by Rojas on Wed Apr 20, 2011 at 03:11:05 AM EST
    But a small d democrat and I suspect thats what really sticks in her craw.

    It's kind (5.00 / 1) (#166)
    by lentinel on Wed Apr 20, 2011 at 03:13:37 AM EST
    of sad that Democrats don't like to be reminded of what it felt like to be in the presence of a democrat.

    Truth be told (none / 0) (#169)
    by christinep on Wed Apr 20, 2011 at 11:19:38 AM EST
    What sticks in the "craw" (or wherever it sticks) is that any voting analysis of Florida shows why anyone could even consider that Bush won Florida...according to the system, Bush became President because of the "political thicket" into which the Supremes so inappropriately dove; in a very pragmatic way, Bush became President because one person--Nader--was so self-absorbed that he could not envision any compromise other than himself and the consequence (with the demonstrable & open 2% of the vote)is that Gore lost. The environment, the workers lost; the ravages in Iraw & here came for 8 years. Notwithstanding the slippery argument that if Gore would have run a better campaign, etc. etc.  Whatever the "what ifs," this I know in my whole insides...Nader gave us Bush, he allowed Bush to prevail.

    bull crap (5.00 / 0) (#172)
    by sj on Wed Apr 20, 2011 at 03:50:01 PM EST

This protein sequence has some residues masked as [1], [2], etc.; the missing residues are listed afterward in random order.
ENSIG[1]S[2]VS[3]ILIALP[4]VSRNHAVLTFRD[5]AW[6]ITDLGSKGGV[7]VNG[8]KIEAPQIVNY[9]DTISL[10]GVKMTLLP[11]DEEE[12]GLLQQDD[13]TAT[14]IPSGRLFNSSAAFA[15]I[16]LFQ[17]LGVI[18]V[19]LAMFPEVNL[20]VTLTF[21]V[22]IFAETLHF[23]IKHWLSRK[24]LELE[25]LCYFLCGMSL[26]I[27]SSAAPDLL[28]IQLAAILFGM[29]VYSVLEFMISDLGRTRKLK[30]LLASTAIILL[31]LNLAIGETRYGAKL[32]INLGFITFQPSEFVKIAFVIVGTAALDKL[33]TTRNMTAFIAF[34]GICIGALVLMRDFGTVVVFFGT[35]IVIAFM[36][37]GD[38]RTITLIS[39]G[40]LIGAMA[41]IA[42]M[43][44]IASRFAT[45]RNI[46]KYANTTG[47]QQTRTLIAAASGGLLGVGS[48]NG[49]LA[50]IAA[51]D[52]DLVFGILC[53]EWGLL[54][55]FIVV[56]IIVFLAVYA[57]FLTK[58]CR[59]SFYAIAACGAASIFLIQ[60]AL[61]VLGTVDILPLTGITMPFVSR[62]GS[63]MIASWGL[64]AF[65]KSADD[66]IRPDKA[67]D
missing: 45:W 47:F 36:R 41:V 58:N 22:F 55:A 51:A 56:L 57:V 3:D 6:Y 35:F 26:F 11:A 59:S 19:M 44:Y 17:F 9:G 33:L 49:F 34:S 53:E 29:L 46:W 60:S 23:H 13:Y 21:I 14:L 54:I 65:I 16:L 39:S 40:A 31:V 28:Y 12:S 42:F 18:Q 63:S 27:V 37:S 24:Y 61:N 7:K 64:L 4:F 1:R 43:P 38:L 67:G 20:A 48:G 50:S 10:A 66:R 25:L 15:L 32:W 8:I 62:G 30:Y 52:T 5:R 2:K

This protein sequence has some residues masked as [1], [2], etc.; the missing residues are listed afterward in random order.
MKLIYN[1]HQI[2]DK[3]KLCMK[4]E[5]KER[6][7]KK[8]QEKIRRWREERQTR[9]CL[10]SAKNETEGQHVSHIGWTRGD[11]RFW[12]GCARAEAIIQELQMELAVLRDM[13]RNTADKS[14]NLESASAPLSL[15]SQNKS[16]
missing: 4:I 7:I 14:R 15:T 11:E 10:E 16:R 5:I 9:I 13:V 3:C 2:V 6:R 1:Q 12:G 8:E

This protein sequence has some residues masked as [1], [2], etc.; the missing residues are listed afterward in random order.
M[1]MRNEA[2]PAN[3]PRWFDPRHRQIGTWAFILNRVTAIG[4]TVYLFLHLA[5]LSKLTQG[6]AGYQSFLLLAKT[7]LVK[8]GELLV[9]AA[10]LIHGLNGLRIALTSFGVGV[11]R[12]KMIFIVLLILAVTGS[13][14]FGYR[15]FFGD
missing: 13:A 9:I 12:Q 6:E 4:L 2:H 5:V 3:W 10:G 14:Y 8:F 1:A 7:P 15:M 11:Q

There was no ONE reason.  It was a confluence of events and Gore nearly pulled it off anyway.

    There was Nader, there was the butterfly ballot, there was the voter intimidation primarily in AA precincts, there was the lack of proper voting facilities in primarily AA precincts, there was the scrubbing of the voter rolls, there was the fraudulent or flawed (take your pick) electronic voting results.  And lastly there was the SCOTUS.

    There were lots of reasons why Florida happened so your insides are flatly wrong on this one.  


    Nope. There are several reasons, BUT (none / 0) (#174)
    by christinep on Wed Apr 20, 2011 at 07:20:42 PM EST
    there is one obvious reason in pure numbers. The 2% that Nader pulled. All the other issues are arguable. The % of votes that Nader took--undboutedly, mostly from Gore--is a number that made a difference. Why? Because the other issues would not have even mattered if the 2% (or even 1%) were added to Gore's Florida total. You see, the other issues don't matter if the difference is in the 15 or more neighborhood. I stand by my position/feelings (and insides.)

    Note: "15" should read "1%." (none / 0) (#175)
    by christinep on Wed Apr 20, 2011 at 07:22:08 PM EST
    SO not true (none / 0) (#177)
    by sj on Wed Apr 20, 2011 at 07:58:20 PM EST
    If any one of those things (including Nader) had NOT happened then the result is different.

    If Gore (none / 0) (#176)
    by Zorba on Wed Apr 20, 2011 at 07:37:29 PM EST
    had carried his own home state of Tennessee, he would have won, even without Florida.  The number of Nader voters in Tennessee did not make any difference in that electoral outcome.  I don't know why everyone focuses on Florida (and Nader) all the time.  Gore couldn't carry his own state.

    Tennessee's politics had changed (none / 0) (#178)
    by Politalkix on Wed Apr 20, 2011 at 08:11:40 PM EST
    a lot by the time 2000 arrived. I am happy that the Democratic Party is moving away from states like Tennessee, West Virginia, Arkansas to states such as Colorado, Virginia, North Carolina at the Presidential level. Clean energy will never be a priority for the Democratic party if we have to depend on votes from states like Tennessee and West Virginia.